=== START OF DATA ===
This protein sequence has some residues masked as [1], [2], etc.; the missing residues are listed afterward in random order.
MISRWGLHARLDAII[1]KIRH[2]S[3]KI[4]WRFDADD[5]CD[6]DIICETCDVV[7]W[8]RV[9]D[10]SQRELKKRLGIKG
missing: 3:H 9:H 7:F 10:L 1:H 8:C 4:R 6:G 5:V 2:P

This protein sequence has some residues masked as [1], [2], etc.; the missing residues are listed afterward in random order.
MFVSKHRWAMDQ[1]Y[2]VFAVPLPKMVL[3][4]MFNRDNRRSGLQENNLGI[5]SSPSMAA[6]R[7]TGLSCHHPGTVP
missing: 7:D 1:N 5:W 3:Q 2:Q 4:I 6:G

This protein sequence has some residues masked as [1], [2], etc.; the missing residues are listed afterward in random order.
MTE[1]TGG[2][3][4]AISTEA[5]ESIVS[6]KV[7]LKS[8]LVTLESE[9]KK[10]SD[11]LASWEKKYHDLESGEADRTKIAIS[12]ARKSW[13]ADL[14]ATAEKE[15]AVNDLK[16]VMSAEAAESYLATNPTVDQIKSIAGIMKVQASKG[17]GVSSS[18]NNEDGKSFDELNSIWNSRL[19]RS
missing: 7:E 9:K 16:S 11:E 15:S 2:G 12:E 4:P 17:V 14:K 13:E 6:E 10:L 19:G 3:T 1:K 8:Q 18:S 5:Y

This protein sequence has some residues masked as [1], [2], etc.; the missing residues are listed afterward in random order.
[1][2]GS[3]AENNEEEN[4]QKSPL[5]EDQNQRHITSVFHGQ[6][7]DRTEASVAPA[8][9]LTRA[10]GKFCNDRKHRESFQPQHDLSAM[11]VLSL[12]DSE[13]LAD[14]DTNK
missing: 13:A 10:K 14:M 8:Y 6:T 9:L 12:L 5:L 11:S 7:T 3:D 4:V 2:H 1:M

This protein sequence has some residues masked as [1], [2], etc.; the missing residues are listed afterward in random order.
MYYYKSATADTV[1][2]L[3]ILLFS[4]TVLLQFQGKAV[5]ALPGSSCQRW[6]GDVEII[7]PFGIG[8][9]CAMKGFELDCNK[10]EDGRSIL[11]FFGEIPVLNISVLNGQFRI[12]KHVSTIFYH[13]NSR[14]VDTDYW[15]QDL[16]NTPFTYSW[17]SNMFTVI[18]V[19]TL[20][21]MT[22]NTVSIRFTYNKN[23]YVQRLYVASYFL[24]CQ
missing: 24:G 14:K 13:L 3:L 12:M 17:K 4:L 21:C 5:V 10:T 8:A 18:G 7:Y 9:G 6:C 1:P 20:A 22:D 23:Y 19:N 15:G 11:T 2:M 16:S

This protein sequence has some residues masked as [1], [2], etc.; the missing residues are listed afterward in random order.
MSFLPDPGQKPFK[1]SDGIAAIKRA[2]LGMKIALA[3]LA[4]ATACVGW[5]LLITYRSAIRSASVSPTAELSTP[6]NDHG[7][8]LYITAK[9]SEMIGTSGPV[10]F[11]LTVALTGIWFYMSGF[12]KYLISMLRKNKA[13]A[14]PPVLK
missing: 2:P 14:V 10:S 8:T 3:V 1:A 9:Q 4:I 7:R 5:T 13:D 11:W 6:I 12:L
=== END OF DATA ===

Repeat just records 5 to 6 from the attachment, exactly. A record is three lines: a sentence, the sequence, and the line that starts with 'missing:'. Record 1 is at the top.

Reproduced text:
This protein sequence has some residues masked as [1], [2], etc.; the missing residues are listed afterward in random order.
MYYYKSATADTV[1][2]L[3]ILLFS[4]TVLLQFQGKAV[5]ALPGSSCQRW[6]GDVEII[7]PFGIG[8][9]CAMKGFELDCNK[10]EDGRSIL[11]FFGEIPVLNISVLNGQFRI[12]KHVSTIFYH[13]NSR[14]VDTDYW[15]QDL[16]NTPFTYSW[17]SNMFTVI[18]V[19]TL[20][21]MT[22]NTVSIRFTYNKN[23]YVQRLYVASYFL[24]CQ
missing: 24:G 14:K 13:L 3:L 12:M 17:K 4:L 21:C 5:V 10:T 8:A 18:G 7:Y 9:G 6:C 1:P 20:A 22:D 23:Y 19:N 15:G 11:T 2:M 16:S

This protein sequence has some residues masked as [1], [2], etc.; the missing residues are listed afterward in random order.
MSFLPDPGQKPFK[1]SDGIAAIKRA[2]LGMKIALA[3]LA[4]ATACVGW[5]LLITYRSAIRSASVSPTAELSTP[6]NDHG[7][8]LYITAK[9]SEMIGTSGPV[10]F[11]LTVALTGIWFYMSGF[12]KYLISMLRKNKA[13]A[14]PPVLK
missing: 2:P 14:V 10:S 8:T 3:V 1:A 9:Q 4:I 7:R 5:T 13:D 11:W 6:I 12:L